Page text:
Year 3, Month 2, Day 12: Warmer Weather Means More Squirrels! Squirrel! Squirrel!

Papers everywhere are reporting on the wacky non-winter most of us have been, um, enjoying. Here’s an account from the Southeast Missourian:

In the Tot Lot, more than a few children horsed around in short sleeves. Families strolled around the lagoon. A laughing toddler — sans coat — chased after a disinterested dog.

A typical spring day at Capaha Park. Except it was February.

The temperature hit 65 degrees in Cape Girardeau on Thursday, setting a record high for Feb. 2, according to the National Weather Service at Paducah, Ky. The service, which has tracked temperatures locally since 1960, said Thursday’s temperature broke the record high of 62 degrees, which happened previously on Feb. 2 in 1964 and 1974.

“This is great,” said Jason Mulholland, who was at the park with his wife and two young sons. “You could almost have shorts on. If I was out running, I would have shorts on.”

February’s milder-than-usual start follows the fifth-warmest January in Cape Girardeau on record, weird weather that has caused the 17th warmest January in Washington, D.C., the third-warmest in Phoenix and the 13th warmest in Ann Arbor, Mich.

Nothin’ to see here, folks. Move along. Move along. Sent February 6:

When reporting on local weather weirdness, it’s essential to avoid any mention of broader regional, national and planetary patterns. The fact that Southeast Missouri’s winter has been several degrees warmer than usual is no reason for alarm. Nor should we be worried that in Massachusetts, the only significant blizzard this winter was in October, or that Yosemite National Park, normally blanketed, has remained essentially snow-free all winter, or that Texas’ ongoing drought has completely dried up portions of the Colorado river. Australia’s deepening flood crisis may have left thousands of people homeless, but that’s over there, not over here.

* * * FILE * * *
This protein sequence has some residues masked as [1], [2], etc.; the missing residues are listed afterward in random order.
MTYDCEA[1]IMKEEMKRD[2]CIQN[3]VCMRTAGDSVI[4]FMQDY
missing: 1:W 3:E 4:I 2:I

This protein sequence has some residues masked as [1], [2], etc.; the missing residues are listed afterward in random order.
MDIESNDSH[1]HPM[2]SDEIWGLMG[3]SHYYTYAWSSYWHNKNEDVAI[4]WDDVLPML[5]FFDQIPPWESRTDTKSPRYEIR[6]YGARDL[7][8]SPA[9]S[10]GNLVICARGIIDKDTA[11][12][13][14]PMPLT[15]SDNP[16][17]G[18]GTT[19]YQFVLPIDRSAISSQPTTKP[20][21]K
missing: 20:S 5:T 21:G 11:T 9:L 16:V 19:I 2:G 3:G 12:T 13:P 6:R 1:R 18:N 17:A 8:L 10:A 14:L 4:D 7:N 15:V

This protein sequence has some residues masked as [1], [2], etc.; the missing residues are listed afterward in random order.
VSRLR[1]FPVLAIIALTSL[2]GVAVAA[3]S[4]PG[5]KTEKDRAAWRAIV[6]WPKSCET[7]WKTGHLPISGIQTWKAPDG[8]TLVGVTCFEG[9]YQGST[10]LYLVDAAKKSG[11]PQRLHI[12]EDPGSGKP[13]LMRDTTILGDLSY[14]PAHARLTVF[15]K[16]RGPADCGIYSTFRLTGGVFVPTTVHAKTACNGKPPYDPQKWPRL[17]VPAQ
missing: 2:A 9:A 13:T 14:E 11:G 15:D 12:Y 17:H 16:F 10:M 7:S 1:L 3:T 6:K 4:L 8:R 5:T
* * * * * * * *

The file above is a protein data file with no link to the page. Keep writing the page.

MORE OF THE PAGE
While no single weather event can be unequivocally linked to global climate change (science simply doesn’t work that way), climatologists have been telling us for years that the burgeoning greenhouse effect is going to disrupt weather patterns everywhere around the planet. Perhaps it’s time to pay attention to them.

Warren Senders


Year 2, Month 2, Day 2: The Future Is Here Already

The Khaleej Times is a news organization based in the UAE. They ran a version of the AP story on Ban Ki-moon’s changed approach; the same day their headline noted a “sudden storm” that “played havoc” in the northern part of the country. A nice connection that worked pretty well in this letter.

It is a sad irony: on the day that U.N. Secretary General Ban Ki-moon is reported to be “shifting focus” in the fight against climate change, the lead story in the Khaleej Times is headed, “Sudden storm plays havoc in the Northern Emirates.” A post-global-warming atmosphere will feature quite a few such sudden and extreme weather events, which can confidently be expected to wreak havoc wherever they show up. “Once-in-a-century” floods will come every decade; weather patterns that have been consistent and dependable for countless generations are going to go steadily more awry. As weather predictions become ever more unreliable, the only things to remain certain will be agricultural disruption and infrastructural destruction. It is to be hoped that Ban Ki-moon’s focus on sustainable economic development will provide effective motivations for the world’s biggest greenhouse emitters to change their ways, since “saving the world” didn’t seem to do the trick.

Warren Senders